In fact, for links to be seen, I optimized the site for 800x600 resolution and centered it (thus preventing any side-scrolling), and simplified its navigation by adding navigation bars on the side and bottom. I also manually added a "top" link within the bottom navigation bar, so that people can quickly jump back to the top once there.

In order to give visitors something they can appreciate, the site must appeal to all the *other* senses, beyond touch. So I added several pictures of the band in action and a few demos as to give the site some tangibility.

Since the web is primarily visual, pictures help a lot.

If you're a service provider, offer photographs of you providing the service or before-and-after shots. If you sell intangible products like software, give screenshots of the software in action. In short, engage as many of the senses as possible. (But if you're not entertainment-related, then you don't want to be a multimedia circus that takes forever to load or annoys your visitors.)

Nevertheless, the aim of making a site "tangible" is to increase trust and credibility. People don't know you. To them, you could be a thief, sitting in some basement in your underwear, stealing credit cards -- and not a legitimate business. So if they can't see you (in person), and touch or inspect your offering, your goal should be to give them as many alternatives as possible.

In fact, based on that idea, I added our mailing address and telephone numbers at the bottom of each page of the band's website. The purpose is to show that we do exist, and that we're not some postal box or invisible entity.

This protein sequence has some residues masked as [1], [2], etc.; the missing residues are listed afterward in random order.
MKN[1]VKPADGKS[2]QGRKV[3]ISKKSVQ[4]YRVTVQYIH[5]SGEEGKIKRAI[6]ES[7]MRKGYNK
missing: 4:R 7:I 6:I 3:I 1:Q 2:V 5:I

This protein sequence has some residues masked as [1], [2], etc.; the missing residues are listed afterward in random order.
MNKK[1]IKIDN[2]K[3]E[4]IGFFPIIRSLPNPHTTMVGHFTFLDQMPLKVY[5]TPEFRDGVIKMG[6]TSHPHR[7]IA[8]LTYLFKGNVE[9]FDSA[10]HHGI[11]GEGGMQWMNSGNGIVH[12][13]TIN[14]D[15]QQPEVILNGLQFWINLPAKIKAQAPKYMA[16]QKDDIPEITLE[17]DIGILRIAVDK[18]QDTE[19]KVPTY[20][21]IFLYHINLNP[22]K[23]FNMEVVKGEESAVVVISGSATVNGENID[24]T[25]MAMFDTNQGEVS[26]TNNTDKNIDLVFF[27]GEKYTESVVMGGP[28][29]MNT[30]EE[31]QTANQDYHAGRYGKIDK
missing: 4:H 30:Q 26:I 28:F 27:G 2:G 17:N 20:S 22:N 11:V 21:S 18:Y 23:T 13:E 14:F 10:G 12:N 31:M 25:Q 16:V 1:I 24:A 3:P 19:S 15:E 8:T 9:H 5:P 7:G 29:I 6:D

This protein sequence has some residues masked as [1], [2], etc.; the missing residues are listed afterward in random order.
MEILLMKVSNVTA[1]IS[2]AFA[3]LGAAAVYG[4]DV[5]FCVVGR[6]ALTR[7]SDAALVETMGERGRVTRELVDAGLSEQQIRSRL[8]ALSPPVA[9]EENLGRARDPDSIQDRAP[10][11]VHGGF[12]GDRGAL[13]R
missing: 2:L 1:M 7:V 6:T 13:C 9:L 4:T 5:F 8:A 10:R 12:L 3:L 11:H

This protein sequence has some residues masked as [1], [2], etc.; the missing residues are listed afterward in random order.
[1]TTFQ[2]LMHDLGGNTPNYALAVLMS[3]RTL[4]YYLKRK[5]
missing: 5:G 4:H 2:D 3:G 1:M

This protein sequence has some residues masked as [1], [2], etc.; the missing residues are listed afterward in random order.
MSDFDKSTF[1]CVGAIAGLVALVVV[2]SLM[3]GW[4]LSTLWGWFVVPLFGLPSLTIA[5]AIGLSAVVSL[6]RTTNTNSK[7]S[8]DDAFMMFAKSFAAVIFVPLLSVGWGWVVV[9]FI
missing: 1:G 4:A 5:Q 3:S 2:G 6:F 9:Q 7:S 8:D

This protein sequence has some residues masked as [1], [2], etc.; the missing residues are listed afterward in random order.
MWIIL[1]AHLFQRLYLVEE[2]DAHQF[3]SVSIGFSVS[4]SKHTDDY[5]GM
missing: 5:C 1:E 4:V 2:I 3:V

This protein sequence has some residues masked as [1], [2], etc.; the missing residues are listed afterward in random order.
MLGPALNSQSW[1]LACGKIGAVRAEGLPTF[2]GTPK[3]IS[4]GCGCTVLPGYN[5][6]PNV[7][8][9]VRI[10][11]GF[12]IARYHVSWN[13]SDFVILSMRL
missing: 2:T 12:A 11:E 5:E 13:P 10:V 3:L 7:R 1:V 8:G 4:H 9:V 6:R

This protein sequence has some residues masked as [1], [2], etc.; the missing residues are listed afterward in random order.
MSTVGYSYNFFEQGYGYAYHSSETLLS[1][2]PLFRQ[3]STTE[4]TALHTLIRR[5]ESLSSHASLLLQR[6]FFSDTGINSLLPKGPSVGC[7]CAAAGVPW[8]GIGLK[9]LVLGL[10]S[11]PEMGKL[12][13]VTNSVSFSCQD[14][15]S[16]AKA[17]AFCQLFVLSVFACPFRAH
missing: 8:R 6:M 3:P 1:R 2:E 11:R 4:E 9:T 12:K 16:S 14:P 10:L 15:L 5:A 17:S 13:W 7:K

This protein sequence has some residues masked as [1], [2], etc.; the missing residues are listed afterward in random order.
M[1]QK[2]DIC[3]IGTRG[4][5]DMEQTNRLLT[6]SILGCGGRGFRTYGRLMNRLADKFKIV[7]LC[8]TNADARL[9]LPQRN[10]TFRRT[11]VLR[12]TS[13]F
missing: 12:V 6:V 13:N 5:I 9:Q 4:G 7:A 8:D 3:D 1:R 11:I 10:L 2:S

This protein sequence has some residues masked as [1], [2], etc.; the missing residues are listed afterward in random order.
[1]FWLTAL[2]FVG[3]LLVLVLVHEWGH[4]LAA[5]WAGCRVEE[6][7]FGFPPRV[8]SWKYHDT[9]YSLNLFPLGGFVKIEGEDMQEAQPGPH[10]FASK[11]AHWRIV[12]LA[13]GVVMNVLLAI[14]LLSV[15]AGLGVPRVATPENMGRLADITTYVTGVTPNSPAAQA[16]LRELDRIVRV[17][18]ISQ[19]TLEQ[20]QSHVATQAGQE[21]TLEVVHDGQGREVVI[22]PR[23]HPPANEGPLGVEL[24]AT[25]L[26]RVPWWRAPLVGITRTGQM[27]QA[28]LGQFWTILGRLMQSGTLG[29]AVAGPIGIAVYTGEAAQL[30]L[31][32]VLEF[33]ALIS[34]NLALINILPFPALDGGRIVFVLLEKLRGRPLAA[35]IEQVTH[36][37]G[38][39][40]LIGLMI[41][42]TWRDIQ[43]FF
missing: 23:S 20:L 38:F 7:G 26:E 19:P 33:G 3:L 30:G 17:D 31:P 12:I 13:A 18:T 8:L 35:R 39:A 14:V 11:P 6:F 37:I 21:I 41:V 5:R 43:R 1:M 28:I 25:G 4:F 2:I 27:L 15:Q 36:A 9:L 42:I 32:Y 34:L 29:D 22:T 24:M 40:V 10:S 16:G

3. Optimization

Once I finished the basic layout, I visited sites of other bands, especially those appearing high on several search engines under specific keywords (e.g., "rock bands," "concerts," "events," "bookings," "music," "entertainment," etc), and I analyzed their meta-tags, keyword density and link popularity.

I used several free tools to accomplish this. One of them is Mouse-Click Application at http://www.mouseclickapplication.com/. It will provide you with information on any web page in your browser when you simply right-click your mouse on the page. In addition to keyword density and link popularity, it offers instant search engine submissions, monitoring and reporting.

Another, Alexa at http://www.alexa.com/, provides me with the level of traffic a site receives as well as links to other, related sites. (For example, it tells me if a site that I visit is indeed a "winner.")

I also use Jim Wilson's keyword suggestion tool,located at http://www.keywordwizard.com/. It lists actual search terms used to find websites that relate to mine.

Next, I optimize. In addition to titles that contain keywords (and making sure that title tags are the first tags in the header section of each web page), I generate comment tags, first paragraphs in each body text and alt tags (i.e., mouseover "tooltips" for each graphic) that are all keyword-rich. Finally, I use a meta-tag creator (which is quite comprehensive, too) at http://vancouver-webpages.com/META/mk-metas.html

... And voila!

Next, I submitted the website to multiple search engines using the application at http://www.mouseclickapplication.com/. The important thing right now was to get it up and at least submit it to many of the local entertainment and music-related directories, like http://www.kickinthehead.com/ among many others.

Anyway, I'll stop here. I hope I gave you some insight that will help you in your quest -- it is merely an iceberg's tip.

So until next time, keep on marketing. (And rocking.)

About the author
Michel Fortin is a direct response copywriter and consultant dedicated to turning sales messages into powerful magnets. Get a free copy of his book, "The 10 Commandments of Power Positioning," when you subscribe to his free monthly ezine, "The Profit Pill." See http://SuccessDoctor.com/ now!